Work by University of Michigan and MIT team yields new understanding of crucial reaction in the body and in CO2-scrubbing bacteria.
ANN ARBOR, Mich. — You see it listed on the side of your cereal box and your multivitamin bottle. It’s vitamin B12, part of a nutritious diet like all those other vitamins and minerals.
But when it gets inside your body, new research suggests, B12 turns into a gymnast.
In a paper published recently in the journal Nature, scientists from the University of Michigan Health System and the Massachusetts Institute of Technology report they have created the first full 3-D images of B12 and its partner molecules twisting and contorting as part of a crucial reaction called methyltransfer.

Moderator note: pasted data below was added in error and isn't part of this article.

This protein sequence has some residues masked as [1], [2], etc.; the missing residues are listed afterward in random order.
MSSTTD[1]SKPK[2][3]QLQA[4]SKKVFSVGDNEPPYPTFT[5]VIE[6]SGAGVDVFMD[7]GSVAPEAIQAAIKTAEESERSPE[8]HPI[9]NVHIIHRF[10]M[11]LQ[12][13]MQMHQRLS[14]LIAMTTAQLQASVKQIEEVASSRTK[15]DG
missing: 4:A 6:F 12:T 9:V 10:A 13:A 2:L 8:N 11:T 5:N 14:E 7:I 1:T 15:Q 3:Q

That reaction is vital both in the cells of the human body and, in a slightly different way, in the cells of bacteria that consume carbon dioxide and carbon monoxide. That includes bacteria that live in the guts of humans, cows and other animals, and help with digestion. The new research was done using B12 complexes from another type of carbon dioxide-munching bacteria found in the murky bottoms of ponds.